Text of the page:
We then proceeded to study the antiviral activity of 3′-deoxy-3′-fluoroadenosine using a monitoring system based on QPI with high-resolution holographic microscopy to measure multiple parameters describing the physiological state of the monitored cells. These parameters included the following: (i) covered area (μm2) and (ii) cell dry mass (pg) (both used to characterize cell growth and proliferation activity); (iii) cell speed (μm/min) (describing cell movement intensity); (iv) circularity (characterizing morphological changes of the cells and the rate of round cells); (v) density (pg/μm2); and (vi) cell dynamic score (to determine cell death).
QPI revealed that control cells displayed typical signs of normal physiological growth, proliferation, and movement, a low degree of morphological circularity (normal-shaped cells prevailed), and low mass density related to a low degree of apoptosis. In contrast, heat-killed cells exhibited sharp and fast alterations in cellular parameters and low cell dynamic scores typical of lytic cell death (Fig. 5 and 6; Fig. S1 in the supplemental material). TBEV-infected cell monolayers were characterized by low values for the covered area, gradually decreasing cell dry mass, and slowing cell speed. Moreover, TBEV-infected cells exhibited an increased cell circularity and higher mass density, related to a virus-induced CPE formation/apoptosis, as also demonstrated by the cell dynamic score, an average intensity change in cell pixels typical for membrane blebbing, and intensive changes in CPE-associated cell mass distribution. Finally, TBEV-infected cells treated with 3′-deoxy-3′-fluoroadenosine (12.5 μM) showed parameter values similar to those of control cells, highlighting the ability of 3′-deoxy-3′-fluoroadenosine to inhibit viral replication and suppress CPE formation and apoptosis (Fig. 5 and 6; Fig. S1).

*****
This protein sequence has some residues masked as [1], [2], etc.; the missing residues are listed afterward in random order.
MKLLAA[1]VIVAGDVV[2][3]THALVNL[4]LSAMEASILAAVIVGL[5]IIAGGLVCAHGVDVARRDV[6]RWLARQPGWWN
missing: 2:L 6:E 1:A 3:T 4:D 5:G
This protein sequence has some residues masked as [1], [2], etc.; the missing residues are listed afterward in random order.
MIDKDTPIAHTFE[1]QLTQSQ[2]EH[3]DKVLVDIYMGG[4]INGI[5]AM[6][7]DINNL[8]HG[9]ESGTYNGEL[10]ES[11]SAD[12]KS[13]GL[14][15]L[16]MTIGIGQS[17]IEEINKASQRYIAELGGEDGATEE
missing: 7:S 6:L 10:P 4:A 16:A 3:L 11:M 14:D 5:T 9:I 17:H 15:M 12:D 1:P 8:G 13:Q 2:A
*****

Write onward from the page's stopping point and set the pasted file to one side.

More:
FIG 5
FIG 5 Real-time QPI signals for PS cells at different time points. PS cells in flow chambers were treated with the compound and inoculated with TBEV (strain Hypr) as described in the Materials and Methods. Control cells, compound-treated cells (12.5 μM, and 25 μM), and TBEV-infected compound-treated cells (12.5 μM) maintained normal growth in a confluent monolayer with no morphological signs of ongoing cell death. TBEV-infected cells underwent apoptotic cell death with the presence of blebbing and apoptotic bodies (at 16 h, 32 h, and 40 h). Heat-killed cells underwent a lytic form of cell death without the presence of blebbing cells and apoptotic bodies. Scale bar = 30 μm.
FIG 6
FIG 6 Real-time QPI parameters for PS cells for advanced characterization/description of antiviral efficacy and cytotoxicity of 3′-deoxy-3′-fluoroadenosine in cell culture. (A) Real-time QPI-measured area of the cell population (left) and the endpoint area values of the cell population after 40 h of treatment (right). A significant drop in cell-covered area was noticeable after TBEV and heat treatment. This effect of TBEV was reversed after 3′-deoxy-3′-fluoroadenosine treatment. (B) Real-time QPI-measured cell dry mass (left) and the endpoint cell dry mass values after 40 h of treatment (right). A significant drop in cell dry mass was noticeable after TBEV and heat treatment. This effect of TBEV was reversed after 3′-deoxy-3′-fluoroadenosine treatment. (C) Real-time QPI-measured cell dynamic score (left) and the endpoint cell dynamic score values after 40 h of treatment (right). High cell dynamic score indicating apoptosis was observable after TBEV treatment. This effect of TBEV was reversed after 3′-deoxy-3′-fluoroadenosine treatment. (D) Real-time QPI-measured cell speed (left) and the endpoint cell-speed values of cells after 40 h of treatment (right). n.s., not significant, P > 0.05; *, P < 0.05; ***, P < 0.001. Boxes: main box edges are 25th and 75th percentiles, central line indicates the median, and whiskers indicate the lowest and highest values of the 1.5 interquartile range. Each dot in the boxplot represents the average value for one field of view.

Cytotoxicity of 3′-deoxy-3′-fluoroadenosine.

We investigated the potential cytotoxicity of 3′-deoxy-3′-fluoroadenosine for PS and HBCA cells in terms of (i) cell death and (ii) relative percentage of cell abundance (a parameter corresponding with the total abundance of lactate dehydrogenase in the cell population, which can be used as an index of total cell count), using the CytoTox 96 non-radioactive cytotoxicity assay (Promega, WI, USA). Measurement of the released amount of lactate dehydrogenase in compound-treated cells revealed no substantial toxicity of 3′-deoxy-3′-fluoroadenosine for PS cells up to 25 μM (cell death values were 3.8 ± 0.1% for compound-treated cells [25 μM] and 3.0 ± 0.3% for mock-treated cells) (Fig. 4B). For HBCA, the compound was only slightly cytotoxic at a concentration of 25 μM (cell death value of 10.1 ± 0.2%) compared with mock-treated cells (cell death value of 7.7 ± 0.8%) (Fig. 4B).